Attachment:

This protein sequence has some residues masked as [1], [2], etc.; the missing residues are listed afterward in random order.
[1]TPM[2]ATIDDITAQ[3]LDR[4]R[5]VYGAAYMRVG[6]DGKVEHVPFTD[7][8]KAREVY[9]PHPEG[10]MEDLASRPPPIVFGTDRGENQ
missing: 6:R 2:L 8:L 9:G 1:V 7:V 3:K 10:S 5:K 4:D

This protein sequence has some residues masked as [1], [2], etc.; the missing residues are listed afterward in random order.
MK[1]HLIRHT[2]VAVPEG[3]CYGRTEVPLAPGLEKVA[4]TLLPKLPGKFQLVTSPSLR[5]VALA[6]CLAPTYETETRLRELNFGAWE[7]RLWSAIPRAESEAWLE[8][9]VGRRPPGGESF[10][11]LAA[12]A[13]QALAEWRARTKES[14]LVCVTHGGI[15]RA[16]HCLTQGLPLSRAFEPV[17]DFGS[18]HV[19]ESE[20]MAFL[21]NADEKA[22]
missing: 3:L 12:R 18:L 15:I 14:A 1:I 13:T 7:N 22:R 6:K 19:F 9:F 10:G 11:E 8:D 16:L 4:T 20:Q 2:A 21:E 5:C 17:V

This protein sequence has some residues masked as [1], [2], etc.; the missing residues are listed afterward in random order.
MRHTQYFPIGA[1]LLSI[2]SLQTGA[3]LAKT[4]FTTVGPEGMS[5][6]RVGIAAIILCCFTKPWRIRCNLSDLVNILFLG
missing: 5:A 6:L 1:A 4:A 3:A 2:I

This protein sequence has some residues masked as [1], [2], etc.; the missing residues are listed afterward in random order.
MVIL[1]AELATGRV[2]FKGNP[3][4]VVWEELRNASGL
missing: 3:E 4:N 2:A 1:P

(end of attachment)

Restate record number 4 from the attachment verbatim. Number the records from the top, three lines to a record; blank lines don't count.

This protein sequence has some residues masked as [1], [2], etc.; the missing residues are listed afterward in random order.
MVIL[1]AELATGRV[2]FKGNP[3][4]VVWEELRNASGL
missing: 3:E 4:N 2:A 1:P